Energy bills are expected to rise even further this winter than previously forecast, according to the latest from Cornwall Insight.
The energy consultancy said bills will reach approximately £3,582 per year for the average household from October. It then forecast bills at £4,266 from January, and £4,427 from April.
The cap will then start falling, hitting £3,810 in the three months from July and £3,781 from October next year.
Craig Lowrey, principal consultant at Cornwall Insight, described the increase of more than £650 in the January prediction as a "fresh shock".
“While our price cap forecasts have been steadily rising since the summer 2022 cap was set in April, an increase of over £650 in the January predictions comes as a fresh shock,” he said.
“The cost of living crisis was already top of the news agenda as more and more people face fuel poverty – this will only compound the concerns.
“Many may consider the changes made by Ofgem to the hedging formula, which have contributed to the predicted increase in bills, to be unwise at a time when so many people are already struggling.”
Lowrey said that the government must take action to step in and protect households from the runaway costs.
The government has already promised £400 to every household, and extra help for the more vulnerable.
“If the £400 was not enough to make a dent in the impact of our previous forecast, it most certainly is not enough now,” Lowrey said.
He said that the current price cap is not controlling consumer prices and damaging suppliers’ business models, and asked if it was fit for purpose.
“The government must make introducing more support over the first two quarters of 2023 a number one priority.
Consumer expert Martin Lewis has described the latest energy price cap forecasts as "tragic", saying they will leave many households "destitute".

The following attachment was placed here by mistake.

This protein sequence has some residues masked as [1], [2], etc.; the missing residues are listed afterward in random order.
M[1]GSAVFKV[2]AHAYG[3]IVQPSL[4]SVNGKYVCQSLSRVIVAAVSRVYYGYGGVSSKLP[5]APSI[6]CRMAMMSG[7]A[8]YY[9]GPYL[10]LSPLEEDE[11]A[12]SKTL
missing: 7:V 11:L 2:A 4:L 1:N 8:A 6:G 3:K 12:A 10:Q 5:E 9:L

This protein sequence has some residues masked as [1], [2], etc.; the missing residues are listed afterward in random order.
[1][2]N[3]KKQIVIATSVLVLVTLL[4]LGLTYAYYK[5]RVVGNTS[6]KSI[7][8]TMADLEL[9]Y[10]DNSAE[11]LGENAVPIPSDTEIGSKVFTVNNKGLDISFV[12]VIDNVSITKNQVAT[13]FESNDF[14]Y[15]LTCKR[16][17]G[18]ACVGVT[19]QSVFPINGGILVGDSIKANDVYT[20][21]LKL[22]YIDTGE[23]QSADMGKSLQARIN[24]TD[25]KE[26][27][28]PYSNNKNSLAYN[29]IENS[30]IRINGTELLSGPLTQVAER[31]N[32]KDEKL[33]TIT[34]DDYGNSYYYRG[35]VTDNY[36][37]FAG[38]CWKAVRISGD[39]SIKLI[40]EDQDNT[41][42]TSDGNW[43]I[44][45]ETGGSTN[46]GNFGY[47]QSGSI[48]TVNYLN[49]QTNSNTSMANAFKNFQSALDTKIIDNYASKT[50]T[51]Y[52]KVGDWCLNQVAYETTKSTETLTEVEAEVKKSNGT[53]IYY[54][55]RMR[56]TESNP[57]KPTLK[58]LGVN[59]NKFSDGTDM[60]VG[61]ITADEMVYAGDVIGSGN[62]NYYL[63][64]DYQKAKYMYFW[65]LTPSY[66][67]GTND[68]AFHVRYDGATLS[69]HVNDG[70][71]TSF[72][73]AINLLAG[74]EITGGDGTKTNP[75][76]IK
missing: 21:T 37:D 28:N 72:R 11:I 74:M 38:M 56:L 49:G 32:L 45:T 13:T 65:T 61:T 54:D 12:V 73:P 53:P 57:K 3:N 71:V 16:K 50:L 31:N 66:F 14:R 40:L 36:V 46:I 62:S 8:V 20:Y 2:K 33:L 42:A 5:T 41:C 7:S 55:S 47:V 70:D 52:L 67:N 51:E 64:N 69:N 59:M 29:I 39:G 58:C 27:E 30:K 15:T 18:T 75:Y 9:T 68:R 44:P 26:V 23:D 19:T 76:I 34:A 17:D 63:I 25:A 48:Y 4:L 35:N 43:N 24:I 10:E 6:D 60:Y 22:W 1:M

These amounts are unaffordable for millions. The Jan figure equates to 45% of the full new state pension, and a higher proportion of the old one.
The rise alone on the Jan prediction, from when the help was first announced in May, is roughly £1,400/yr...
— Martin Lewis (@MartinSLewis) August 9, 2022
“In the longer-term, a social tariff or other support mechanism to target support at the most vulnerable in society are options that we at Cornwall Insight have proposed previously.
Cornwall insight said it had increased its forecast due to the continuing rise in wholesale prices and an expected change in methodology for how the energy price cap is calculated.
“Right now, the current price cap is not working for consumers, suppliers, or the economy.”
He said the change in how the price cap is calculated was necessary to prevent suppliers going bust, but added: "Rather than critiquing the methodology of the cap, it may be time to consider the cap's place altogether.
The cap, which is set quarterly by the energy industry regulator, Ofgem, was at £1,400 a year as recently as October last year.
Watch: What happens if you can't pay your energy bills